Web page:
where possible, accelerate the pace to avoid catastrophic failures such
as residents had seen on national media.
3) A Water Capacity Fee Study—Because residents were concerned that wa-ter
system improvements were aimed at growth and new development
would not be paying its fair share, the city authorized a fee study to assess
the adequacy of fees and charges and ensure fair distribution of costs.
4) Reducing Rates—The city identified strategies already underway to re-duce
program costs and spread these over five years instead of four
and committed to pursuing additional funding opportunities includ-ing
State Revolving Funds.
5) Affordability and Equity. The staff recommended initial lower month-ly
costs for the lowest water users and committed to a rate schedule
based on use. Costs would be added more slowly than in the previous-ly
approved plan, and an assistance program would help those with
Step 8: Continue Communication (Ongoing). On February 26, 2015, the
City Council authorized the Proposition 218 process and subsequently ap-proved
the revised rate structure.
A year after the forums ended, the council approved $158 million to
develop and construct the 80 MGD water treatment facility, the corner-stone
of the Recharge Fresno infrastructure improvement, scheduled for
a 2018 completion, plus additional projects already underway. Because
residents need access to information on project status and milestones
and the importance of securing Fresno’s water future more than ever,
outreach and public participation continues to claim a critical seat at the
planning table. S
28 SOURCE winter 2016
WIFIA, Continued from page 23
making local funds stretch further and accelerating water infrastructure
improvements. Because like TIFIA, WIFIA is strictly a loan program, in the
long run, it promised to be budget neutral, and in addition, both programs
allow leveraging of federal dollars appropriated based on the credit risk of
In TIFIA, every dollar appropriated by Congress results in $10 being loaned
out. The TIFIA program’s ability to leverage additional sources of investment,
including tax-exempt bonds, has been fundamental to its success: a federal in-vestment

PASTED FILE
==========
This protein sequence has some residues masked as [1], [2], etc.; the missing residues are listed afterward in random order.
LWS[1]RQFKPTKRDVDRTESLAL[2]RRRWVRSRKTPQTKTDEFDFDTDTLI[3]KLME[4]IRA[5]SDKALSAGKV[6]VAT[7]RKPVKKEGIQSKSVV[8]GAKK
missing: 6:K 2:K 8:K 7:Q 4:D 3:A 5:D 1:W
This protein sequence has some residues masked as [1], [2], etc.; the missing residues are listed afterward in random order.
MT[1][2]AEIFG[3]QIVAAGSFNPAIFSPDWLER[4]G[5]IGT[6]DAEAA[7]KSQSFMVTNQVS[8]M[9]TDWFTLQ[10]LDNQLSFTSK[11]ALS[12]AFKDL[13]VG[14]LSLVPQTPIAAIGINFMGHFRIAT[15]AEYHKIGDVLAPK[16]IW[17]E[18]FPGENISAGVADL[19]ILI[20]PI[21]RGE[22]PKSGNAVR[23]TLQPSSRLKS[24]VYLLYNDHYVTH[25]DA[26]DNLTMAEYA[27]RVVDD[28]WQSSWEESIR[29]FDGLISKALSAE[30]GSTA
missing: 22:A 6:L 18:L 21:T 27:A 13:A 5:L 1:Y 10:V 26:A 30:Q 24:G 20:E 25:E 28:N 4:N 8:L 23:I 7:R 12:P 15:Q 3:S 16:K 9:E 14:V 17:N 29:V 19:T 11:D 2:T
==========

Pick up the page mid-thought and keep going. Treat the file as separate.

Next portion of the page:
of less than $2 billion has backed more than $19 billion in low-cost
TIFIA loans and spurred $72 billion in surface transportation improvements
nationwide. The water sector is even more creditworthy. The historical default
rate of water utilities is 0.04 percent, and almost all of those in default work their
way out in a couple of years. Therefore, the potential leverage rate for WIFIA,
by some estimates, has been up to 33:1 ($33 dollars loaned out for a dollar ap-propriated).
The leverage rate will likely be evaluated for each project applying.
The Door Opens
When Congress began deliberations on a long-term surface transportation
bill, AWWA and the informal water coalition saw an opportunity. U.S. Sen.
Barbara Boxer, D-Calif., ranking Democrat on the Senate Committee on En-vironment
& Public Works, had shepherded the original WIFIA legislation
through the Senate and wasn’t happy with the ban on tax-free financing. She
led efforts to include the WIFIA correction in the Senate’s version of the trans-portation
bill. U.S. Rep. Bob Gibbs, R-Ohio, Chair of the Subcommittee on Wa-ter
Resources and Environment, who had championed the WIFIA legislation
in the House of Representatives, also wanted the correction. While the House
version of the bill did not contain the WIFIA fix (because of concerns that WI-FIA
might be ruled non-germane to the House text) he kept pushing. When a
House-Senate conference convened to produce a compromise bill, Rep. Gibbs
let it be known that fixing WIFIA was one of his priorities.
Going into the 2015 Thanksgiving holidays, WIFIA’s fate remained in
limbo. AWWA grassroots members were diligent in calling, e-mailing and
meeting with their members of Congress serving on the conference commit-tee.
One eleventh hour wrinkle appeared when a private concern lobbying
Capitol Hill argued that WIFIA should be used primarily to support private
investment in water systems.
On November 30, 2015, the House-Senate conference produced a single
transportation bill that included the WIFIA correction, and on December 2015,
the White House press office announced that President Obama would sign
the legislation. The House approved the bill 359-65 the afternoon of December
3, 2015, and the Senate approved it by a vote of 83-16. As debate began, Rep.
Gibbs went to the floor of the full House to reiterate the need to correct WIFIA.
Now that WIFIA is Fixed
WIFIA was authorized to receive $20 million in fiscal year 2015, $25 mil-lion
in 2016, $35 million in 2017, $45 million in 2018, and $50 million in 2019,
but so far Congress has only appropriated $2.2 million for USEPA to set
up the program, and no money has been appropriated for WIFIA to make
actual loans. Appropriators maintain they want to be sure that the agency
is ready to implement the program, but based on our discussions, the EPA
staff appears to be well down the road to implementation. AWWA and oth-ers
have been talking to Congress about this, but the overall federal budget
debate has become partisan and contentious.
AWWA’s Water Utility Council (WUC) and government affairs staff have
been impressed and gratified with the tremendous support and hard work
AWWA members have shown in the WIFIA campaign. AWWA members have
full-time jobs and family lives, and consequently, the amount of time and ener-gy
they showed in advocating for WIFIA and its correction has been amazing. S